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Posted 17 Oct 2018

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Creating MVC Web Application using Spring Boot with JSP and WAR Archive

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17 Oct 2018MIT10 min read
In this article, I like to discuss the way to set up a Spring Boot application that is packaged as a WAR archive and supports Spring MVC with JSP as view.

Introduction

This will be my first tutorial on Spring Boot, in which I would like to discuss the way of setting up an Spring MVC application. In order to use JSP pages as view templates, one way is to package the application as a WAR archive. The finished product can be run as a standalone application and handling the user requests as an MVC application.

Spring Boot is a very awesome application development framework. The sole focus of this framework is to create all kinds of programs that can run as standalone applications. I am not just referring to any web applications that can be deployed into an application container like Tomcat, or Jetty, or Glassfish; but also applications that can interact with messaging brokers like RabbitMQ or Kafka; as well as programs that can run with a quartz scheduler. I guess most people probably use this framework to create web based applications -- either MVC applications or RESTFul API based applications. These application can be deployed into a Docker container, served as micro-services.

This tutorial will show you how easy it is to create a web based application using Spring Boot. The application when it is done is a stand-alone Java application. It has an embedded Tomcat application server. It can handle web requests, and static web contents. As I have mentioned a couple times in my past articles, the worst part of every new project is setting the project up. There is some difficulty with Spring Boot. But comparing to creating Spring v3/v4 MVC applications, it is a lot easier to work with. You will see.

The File Structure

Before we go into the details of the sample project, I like to show the directory and file structure of the project. Here it is:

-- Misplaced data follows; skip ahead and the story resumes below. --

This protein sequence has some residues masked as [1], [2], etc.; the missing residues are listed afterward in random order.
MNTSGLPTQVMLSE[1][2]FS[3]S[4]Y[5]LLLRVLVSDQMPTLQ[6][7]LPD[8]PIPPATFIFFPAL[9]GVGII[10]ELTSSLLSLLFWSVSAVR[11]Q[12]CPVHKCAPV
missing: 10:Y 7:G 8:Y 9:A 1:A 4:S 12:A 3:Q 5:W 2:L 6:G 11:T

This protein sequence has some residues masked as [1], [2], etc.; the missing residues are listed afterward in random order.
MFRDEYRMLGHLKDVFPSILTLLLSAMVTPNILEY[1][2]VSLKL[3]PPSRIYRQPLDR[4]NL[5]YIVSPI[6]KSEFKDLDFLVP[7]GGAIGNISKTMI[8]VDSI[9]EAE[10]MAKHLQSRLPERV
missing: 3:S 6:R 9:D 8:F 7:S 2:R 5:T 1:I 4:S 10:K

XML
<base-dir>/src/main/java/org/hanbo/boot/app/controllers/HelloController.java
<base-dir>/src/main/java/org/hanbo/boot/app/App.java
<base-dir>/src/main/resources/application.properties
<base-dir>/src/main/resources/static/test.html
<base-dir>/src/main/resources/static/assets/css/index.css
<base-dir>/src/main/resources/static/assets/js/test.js
<base-dir>/src/main/webapp/WEB-INF/jsp/testme.jsp

We got a wide variety of files. They are:

  • Two Java files. One is the program execution entry. The other is the MVC controller.
  • One properties file that contains some configuration values.
  • Three static files that can be served directly to user when requested.
  • One JSP file that is used as the view template for the MVC application.

As you can see here, setting up the Spring MVC application is quick and simple. If you knew the old ways of setting up the web application, what you will need is at least two XML files for the configuration. Or if you use Java annotations for the Spring application, then you need to know the way of converting the configurations in the XML configurations to use Java annotation. If you expand the sample application in this tutorial, you will have to use Java annotation for the configuration. It will resemble the way XML configuration works, but for a starter application, this is as simple as it can be.

The POM XML File

Let's begin with the POM XML file. POM XML file is used for Maven build. It specifies how the project can be compiled and packaged. Here is the content of this file:

XML
<?xml version="1.0" encoding="UTF-8"?>
<project xmlns="http://maven.apache.org/POM/4.0.0" 
	xmlns:xsi="http://www.w3.org/2001/XMLSchema-instance"
	xsi:schemaLocation="http://maven.apache.org/POM/4.0.0 
	http://maven.apache.org/xsd/maven-4.0.0.xsd">
	<modelVersion>4.0.0</modelVersion>

	<artifactId>boot-war</artifactId>
	<packaging>war</packaging>
	<name>Hanbo Boot War Sample App</name>
	<description>An example of Spring Boot, JSP and WAR</description>
	<version>1.0.0</version>

	<parent>
		<groupId>org.springframework.boot</groupId>
		<artifactId>spring-boot-starter-parent</artifactId>
		<version>2.0.5.RELEASE</version>
	</parent>

	<properties>
		<java.version>1.8</java.version>
	</properties>

	<dependencies>